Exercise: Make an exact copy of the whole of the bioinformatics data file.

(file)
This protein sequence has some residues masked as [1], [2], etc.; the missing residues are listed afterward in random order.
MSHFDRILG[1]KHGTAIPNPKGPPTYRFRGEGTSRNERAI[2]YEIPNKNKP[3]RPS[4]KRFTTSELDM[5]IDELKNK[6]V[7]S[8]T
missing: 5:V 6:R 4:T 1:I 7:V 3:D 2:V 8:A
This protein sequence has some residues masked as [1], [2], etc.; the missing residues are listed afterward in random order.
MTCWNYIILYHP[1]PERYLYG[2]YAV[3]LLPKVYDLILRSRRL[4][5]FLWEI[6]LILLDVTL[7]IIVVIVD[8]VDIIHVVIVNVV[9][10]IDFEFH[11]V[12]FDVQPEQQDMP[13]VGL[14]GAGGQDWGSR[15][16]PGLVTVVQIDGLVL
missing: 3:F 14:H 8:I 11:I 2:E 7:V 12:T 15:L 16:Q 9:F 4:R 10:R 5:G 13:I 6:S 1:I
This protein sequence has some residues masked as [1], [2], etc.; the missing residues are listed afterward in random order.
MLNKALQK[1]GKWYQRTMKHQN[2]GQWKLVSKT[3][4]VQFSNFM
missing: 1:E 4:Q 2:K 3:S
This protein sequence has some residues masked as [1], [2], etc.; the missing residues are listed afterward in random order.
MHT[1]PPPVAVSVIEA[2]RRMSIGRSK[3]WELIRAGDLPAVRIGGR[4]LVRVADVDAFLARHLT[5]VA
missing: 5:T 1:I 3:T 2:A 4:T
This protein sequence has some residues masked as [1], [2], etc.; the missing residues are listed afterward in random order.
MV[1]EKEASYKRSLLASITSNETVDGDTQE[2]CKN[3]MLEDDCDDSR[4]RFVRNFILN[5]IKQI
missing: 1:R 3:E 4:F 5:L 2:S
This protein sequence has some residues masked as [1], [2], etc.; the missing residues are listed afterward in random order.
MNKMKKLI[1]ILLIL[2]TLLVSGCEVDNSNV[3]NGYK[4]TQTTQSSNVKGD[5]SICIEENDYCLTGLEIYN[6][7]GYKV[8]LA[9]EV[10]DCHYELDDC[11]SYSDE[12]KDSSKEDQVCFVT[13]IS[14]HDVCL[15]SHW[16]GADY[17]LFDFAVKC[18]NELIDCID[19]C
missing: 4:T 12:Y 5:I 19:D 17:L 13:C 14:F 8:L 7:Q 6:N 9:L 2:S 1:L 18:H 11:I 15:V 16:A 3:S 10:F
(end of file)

This protein sequence has some residues masked as [1], [2], etc.; the missing residues are listed afterward in random order.
MSHFDRILG[1]KHGTAIPNPKGPPTYRFRGEGTSRNERAI[2]YEIPNKNKP[3]RPS[4]KRFTTSELDM[5]IDELKNK[6]V[7]S[8]T
missing: 5:V 6:R 4:T 1:I 7:V 3:D 2:V 8:A
This protein sequence has some residues masked as [1], [2], etc.; the missing residues are listed afterward in random order.
MTCWNYIILYHP[1]PERYLYG[2]YAV[3]LLPKVYDLILRSRRL[4][5]FLWEI[6]LILLDVTL[7]IIVVIVD[8]VDIIHVVIVNVV[9][10]IDFEFH[11]V[12]FDVQPEQQDMP[13]VGL[14]GAGGQDWGSR[15][16]PGLVTVVQIDGLVL
missing: 3:F 14:H 8:I 11:I 2:E 7:V 12:T 15:L 16:Q 9:F 4:R 10:R 5:G 13:I 6:S 1:I
This protein sequence has some residues masked as [1], [2], etc.; the missing residues are listed afterward in random order.
MLNKALQK[1]GKWYQRTMKHQN[2]GQWKLVSKT[3][4]VQFSNFM
missing: 1:E 4:Q 2:K 3:S
This protein sequence has some residues masked as [1], [2], etc.; the missing residues are listed afterward in random order.
MHT[1]PPPVAVSVIEA[2]RRMSIGRSK[3]WELIRAGDLPAVRIGGR[4]LVRVADVDAFLARHLT[5]VA
missing: 5:T 1:I 3:T 2:A 4:T
This protein sequence has some residues masked as [1], [2], etc.; the missing residues are listed afterward in random order.
MV[1]EKEASYKRSLLASITSNETVDGDTQE[2]CKN[3]MLEDDCDDSR[4]RFVRNFILN[5]IKQI
missing: 1:R 3:E 4:F 5:L 2:S
This protein sequence has some residues masked as [1], [2], etc.; the missing residues are listed afterward in random order.
MNKMKKLI[1]ILLIL[2]TLLVSGCEVDNSNV[3]NGYK[4]TQTTQSSNVKGD[5]SICIEENDYCLTGLEIYN[6][7]GYKV[8]LA[9]EV[10]DCHYELDDC[11]SYSDE[12]KDSSKEDQVCFVT[13]IS[14]HDVCL[15]SHW[16]GADY[17]LFDFAVKC[18]NELIDCID[19]C
missing: 4:T 12:Y 5:I 19:D 17:L 13:C 14:F 8:L 7:Q 6:N 9:L 2:S 1:L 18:H 11:I 15:V 16:A 3:S 10:F